Thursday, January 13, 2011

Tontine - Lorenzo de Tonti

A tontine is a scheme for raising capital which combines features of a group annuity and a lottery. Each participants pays a certain amount to invest in the tontine. Each year the dividends from the investment are distributed amongst the participants. As participants die their entitlements are distributed amongst the remaining participants.

Lorenzo de Tonti (c. 1602 - c. 1684) was a governor of Gaeta, Italy and a Neapolitan banker. He invented the tontine, a form of life insurance.

Around 1650, he and his wife, Isabelle di Lietto, gave birth to their first son, the future explorer Henri de Tonti. Shortly afterwards, Tonti was involved in a revolt against a Spanish viceroy in Naples and had to seek political asylum in France. In Paris, the family gave birth to their second son, Alphonse de Tonty, who later helped establish Detroit, Michigan.

For reasons unknown, Louis XIV had him imprisoned in the Bastille from 1668 to 1675. Around 1684, he died in obscurity of unknown causes.

Basic Concept

The basic concept of the tontine is simple. Each investor pays a sum into the tontine. Each investor then receives annual dividends on his capital. As each investor dies, his or her share is reallocated among the surviving investors. This process continues until only one investor survives. Each subscriber receives only dividends; the capital is never paid back.

A tontine was used to fund the building which housed the first home of the New York Stock Exchange


Louis XIV first made use of tontines in 1689 (after Tonti's death) to fund military operations when he could not otherwise raise the money. The initial subscribers each put in 300 livres, and, unlike most later schemes, this one was run honestly; the last survivor, the widow, Charlotte Barbier, who died in 1726 at the age of 96, received 73,000 livres in her last payment. The British government first issued tontines in 1693 to fund a war against France, part of the Nine Years' War.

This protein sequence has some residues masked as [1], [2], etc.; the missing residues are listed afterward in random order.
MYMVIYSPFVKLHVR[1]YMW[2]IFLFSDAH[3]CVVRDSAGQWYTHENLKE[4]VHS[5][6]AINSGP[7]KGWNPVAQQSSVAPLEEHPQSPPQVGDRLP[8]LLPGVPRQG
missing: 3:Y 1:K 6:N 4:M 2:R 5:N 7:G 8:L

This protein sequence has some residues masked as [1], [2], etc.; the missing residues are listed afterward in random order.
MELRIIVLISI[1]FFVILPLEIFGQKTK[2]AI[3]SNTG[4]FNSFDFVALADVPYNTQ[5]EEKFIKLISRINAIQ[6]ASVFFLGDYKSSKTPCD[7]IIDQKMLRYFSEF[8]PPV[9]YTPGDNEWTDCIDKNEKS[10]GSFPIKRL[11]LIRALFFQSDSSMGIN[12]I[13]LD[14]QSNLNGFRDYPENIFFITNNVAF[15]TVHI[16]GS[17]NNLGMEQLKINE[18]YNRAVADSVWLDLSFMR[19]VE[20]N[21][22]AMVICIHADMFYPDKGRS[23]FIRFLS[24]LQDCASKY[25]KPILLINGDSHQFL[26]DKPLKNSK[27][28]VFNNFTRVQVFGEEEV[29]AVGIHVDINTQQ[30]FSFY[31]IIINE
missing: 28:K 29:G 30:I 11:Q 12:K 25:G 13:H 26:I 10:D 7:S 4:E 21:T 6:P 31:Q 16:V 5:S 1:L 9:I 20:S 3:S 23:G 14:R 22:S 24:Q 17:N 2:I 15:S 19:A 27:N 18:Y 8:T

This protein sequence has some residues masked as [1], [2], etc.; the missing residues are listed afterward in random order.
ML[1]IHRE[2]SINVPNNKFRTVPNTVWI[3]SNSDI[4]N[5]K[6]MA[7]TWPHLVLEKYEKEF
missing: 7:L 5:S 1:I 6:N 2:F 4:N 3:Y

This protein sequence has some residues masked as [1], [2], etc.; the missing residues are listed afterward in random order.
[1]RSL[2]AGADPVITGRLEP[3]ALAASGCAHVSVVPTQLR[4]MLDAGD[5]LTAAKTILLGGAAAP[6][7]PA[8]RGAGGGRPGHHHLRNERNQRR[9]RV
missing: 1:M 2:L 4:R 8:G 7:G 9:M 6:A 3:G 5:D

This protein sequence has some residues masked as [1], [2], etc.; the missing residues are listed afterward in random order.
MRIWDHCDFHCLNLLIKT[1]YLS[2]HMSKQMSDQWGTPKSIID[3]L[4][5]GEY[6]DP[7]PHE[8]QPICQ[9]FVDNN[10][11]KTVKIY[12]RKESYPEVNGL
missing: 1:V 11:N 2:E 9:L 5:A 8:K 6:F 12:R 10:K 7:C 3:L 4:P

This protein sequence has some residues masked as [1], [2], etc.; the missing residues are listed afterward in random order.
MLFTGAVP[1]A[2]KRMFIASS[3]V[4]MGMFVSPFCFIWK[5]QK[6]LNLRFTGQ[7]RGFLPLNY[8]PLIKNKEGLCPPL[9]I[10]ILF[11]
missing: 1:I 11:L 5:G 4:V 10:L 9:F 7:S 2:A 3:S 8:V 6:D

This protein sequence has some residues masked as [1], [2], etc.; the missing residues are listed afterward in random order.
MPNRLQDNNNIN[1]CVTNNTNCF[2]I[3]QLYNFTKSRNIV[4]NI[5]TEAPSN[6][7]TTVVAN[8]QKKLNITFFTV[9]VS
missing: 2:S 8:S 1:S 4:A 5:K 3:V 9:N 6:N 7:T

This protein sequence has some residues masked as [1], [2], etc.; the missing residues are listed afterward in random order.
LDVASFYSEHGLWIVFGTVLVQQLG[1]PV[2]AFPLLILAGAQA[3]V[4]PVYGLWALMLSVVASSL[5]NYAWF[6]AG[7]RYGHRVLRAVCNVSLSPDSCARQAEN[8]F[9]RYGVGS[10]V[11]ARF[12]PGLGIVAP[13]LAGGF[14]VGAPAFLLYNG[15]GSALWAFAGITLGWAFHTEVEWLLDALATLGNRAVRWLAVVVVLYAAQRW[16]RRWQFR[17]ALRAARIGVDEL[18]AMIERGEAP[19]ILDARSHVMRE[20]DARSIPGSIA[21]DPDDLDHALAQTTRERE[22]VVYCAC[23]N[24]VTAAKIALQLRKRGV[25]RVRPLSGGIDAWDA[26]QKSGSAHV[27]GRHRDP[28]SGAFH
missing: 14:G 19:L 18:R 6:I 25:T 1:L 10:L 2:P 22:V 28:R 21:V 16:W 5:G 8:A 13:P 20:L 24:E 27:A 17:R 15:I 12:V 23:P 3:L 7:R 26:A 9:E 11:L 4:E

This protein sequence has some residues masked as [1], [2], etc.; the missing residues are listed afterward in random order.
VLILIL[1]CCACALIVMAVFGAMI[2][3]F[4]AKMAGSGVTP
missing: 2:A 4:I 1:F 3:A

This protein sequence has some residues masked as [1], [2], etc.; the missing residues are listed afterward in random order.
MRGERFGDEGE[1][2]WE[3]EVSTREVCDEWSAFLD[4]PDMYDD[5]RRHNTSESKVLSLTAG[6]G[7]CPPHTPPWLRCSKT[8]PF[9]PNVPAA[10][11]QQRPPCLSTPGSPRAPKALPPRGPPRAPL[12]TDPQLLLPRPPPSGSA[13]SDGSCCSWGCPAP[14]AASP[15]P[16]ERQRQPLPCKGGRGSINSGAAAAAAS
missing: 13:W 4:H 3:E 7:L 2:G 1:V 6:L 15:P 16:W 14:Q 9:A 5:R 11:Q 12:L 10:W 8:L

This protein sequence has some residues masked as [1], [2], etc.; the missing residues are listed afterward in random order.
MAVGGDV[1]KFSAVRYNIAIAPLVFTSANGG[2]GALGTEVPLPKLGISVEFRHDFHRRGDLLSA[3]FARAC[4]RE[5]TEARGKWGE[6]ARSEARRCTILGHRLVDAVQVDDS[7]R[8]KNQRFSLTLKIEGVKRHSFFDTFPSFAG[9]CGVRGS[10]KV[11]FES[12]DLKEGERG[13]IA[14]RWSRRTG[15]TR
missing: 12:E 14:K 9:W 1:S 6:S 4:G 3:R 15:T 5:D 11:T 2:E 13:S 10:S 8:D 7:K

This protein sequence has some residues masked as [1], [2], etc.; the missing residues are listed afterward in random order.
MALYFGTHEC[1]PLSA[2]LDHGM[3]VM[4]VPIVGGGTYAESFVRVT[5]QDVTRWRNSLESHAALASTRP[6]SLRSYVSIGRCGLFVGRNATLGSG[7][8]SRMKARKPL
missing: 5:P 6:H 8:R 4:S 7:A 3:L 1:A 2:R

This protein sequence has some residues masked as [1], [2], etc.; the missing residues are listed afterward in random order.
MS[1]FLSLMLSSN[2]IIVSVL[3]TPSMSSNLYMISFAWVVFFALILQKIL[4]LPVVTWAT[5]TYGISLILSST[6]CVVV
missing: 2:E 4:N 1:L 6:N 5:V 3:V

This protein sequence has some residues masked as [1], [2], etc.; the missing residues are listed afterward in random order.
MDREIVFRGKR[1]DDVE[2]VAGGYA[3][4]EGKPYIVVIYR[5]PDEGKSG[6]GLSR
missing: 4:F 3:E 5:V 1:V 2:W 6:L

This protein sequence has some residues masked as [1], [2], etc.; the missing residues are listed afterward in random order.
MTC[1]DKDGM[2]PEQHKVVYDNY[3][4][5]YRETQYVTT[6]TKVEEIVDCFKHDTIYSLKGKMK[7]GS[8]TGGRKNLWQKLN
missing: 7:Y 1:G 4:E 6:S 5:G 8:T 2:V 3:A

An attempt was made to patent the Tontine financial instrument in France in 1792


Tontines soon caused problems for their issuing governments, as they would increasingly underestimate the longevity of the population. At first, tontine holders included men and women of all ages. However, by the mid-18th century, investors had caught on how to play the system, and it became increasingly common to buy tontines for young children, especially for girls around the age of 5 (since girls lived longer than boys, and by which age they were less at risk of infant mortality). This created the possibility to produce great returns for the holders, but it proved to be quite costly for the governments. As a result, the tontine scheme was eventually abandoned, and as of the mid-1850s, the tontines had been replaced by other investment vehicles such as "penny policies", a predecessor to the 20th-century invention of the pension scheme.

Lorenzo's son Henri de Tonti - "The Father of Arkansas"

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